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Myanmar, Republic of the Union of

Lives on Hold: Making sure no child is left behind in Myanmar

© UNICEF Video
Brave Zu Zu Mi, 10, fled her village after fighting broke out. On her terrifying journey, she protected her siblings as they walked for three days before reaching a camp. Her hope is to become a teacher one day, but access to formal education for displaced children in camps is limited.


An unprecedented period of change and opportunity is under way in Myanmar. But too many children have yet to feel the benefits.

Ending the long-running conflicts and intercommunal violence that have plagued the country for decades – and tackling the issues of self-governance, resource-sharing and ethnic identity that have perpetuated them – is a key stated ambition of the Government of the National League for Democracy that took office just over a year ago.

Political, social and economic reforms initiated in 2010 are starting to impact on the lives of the children. Social sector reforms are beginning to translate into critical investments in the systems that boost children’s health, education and protection, but for many life remains a struggle.

Myanmar fast facts




For an estimated 2.2 million children, the promise of peace remains unfulfilled, leaving their hopes for a better future blighted by poverty, lack of opportunity and the ever-present fear of violence.

In Rakhine State, 120,000 internally displaced people – including many ethnic Rohingyas – live in camps as a result of inter-communal conflict that erupted in 2012. Violence surged again in 2016 following attacks on border guard posts.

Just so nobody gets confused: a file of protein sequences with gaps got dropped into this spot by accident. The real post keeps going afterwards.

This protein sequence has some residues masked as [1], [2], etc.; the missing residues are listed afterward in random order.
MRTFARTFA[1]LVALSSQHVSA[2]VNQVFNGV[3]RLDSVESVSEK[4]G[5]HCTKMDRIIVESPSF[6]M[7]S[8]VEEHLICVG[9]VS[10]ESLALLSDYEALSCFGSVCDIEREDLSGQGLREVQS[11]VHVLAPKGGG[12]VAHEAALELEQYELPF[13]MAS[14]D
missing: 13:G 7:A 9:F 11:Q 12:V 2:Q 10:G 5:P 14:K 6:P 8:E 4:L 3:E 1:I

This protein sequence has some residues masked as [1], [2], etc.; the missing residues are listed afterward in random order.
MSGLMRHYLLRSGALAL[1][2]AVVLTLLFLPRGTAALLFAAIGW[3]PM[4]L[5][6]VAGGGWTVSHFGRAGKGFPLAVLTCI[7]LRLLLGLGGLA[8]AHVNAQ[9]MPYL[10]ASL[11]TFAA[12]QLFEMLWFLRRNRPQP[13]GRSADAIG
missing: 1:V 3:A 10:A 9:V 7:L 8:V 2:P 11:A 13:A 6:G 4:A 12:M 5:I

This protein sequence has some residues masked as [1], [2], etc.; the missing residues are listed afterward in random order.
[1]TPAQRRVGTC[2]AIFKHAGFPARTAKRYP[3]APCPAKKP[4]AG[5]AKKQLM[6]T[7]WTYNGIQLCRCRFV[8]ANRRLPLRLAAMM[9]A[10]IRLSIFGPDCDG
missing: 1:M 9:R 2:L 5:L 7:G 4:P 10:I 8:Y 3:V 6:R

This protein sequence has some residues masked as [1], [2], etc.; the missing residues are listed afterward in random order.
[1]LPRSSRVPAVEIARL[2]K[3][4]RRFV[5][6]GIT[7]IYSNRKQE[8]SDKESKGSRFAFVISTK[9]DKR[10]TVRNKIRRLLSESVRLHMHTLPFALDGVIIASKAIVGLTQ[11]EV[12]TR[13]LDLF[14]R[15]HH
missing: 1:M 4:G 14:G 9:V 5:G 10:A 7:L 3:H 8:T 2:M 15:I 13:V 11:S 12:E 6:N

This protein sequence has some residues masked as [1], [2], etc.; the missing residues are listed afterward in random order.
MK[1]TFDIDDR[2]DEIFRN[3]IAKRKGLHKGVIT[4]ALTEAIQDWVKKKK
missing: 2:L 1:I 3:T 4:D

In remote Kachin, Shan and Kayin States and other border areas, recurrent clashes between the Myanmar military and Ethnic Armed Organisations continue to drive families from their homes. Civilians find themselves at risk from poverty, statelessness, and trafficking, while having only limited access to essential health and education services.

Risks facing children in Myanmar


Attacks on schools

Armed conflict


Hidden dangers

Lives on hold


To improve the lives of children, UNICEF calls for:

  • Renewed efforts to achieve peace and social cohesion in Myanmar so that children can be provided with uninterrupted access to quality basic services and opportunities in life.
  • Intensified efforts to protect children from violence and abuse. The protection of children affected by armed conflict is a legal and moral obligation for governments and ethnic armed organizations alike.
  • Strengthened investments in basic services that benefit the health, education and futures of all children.



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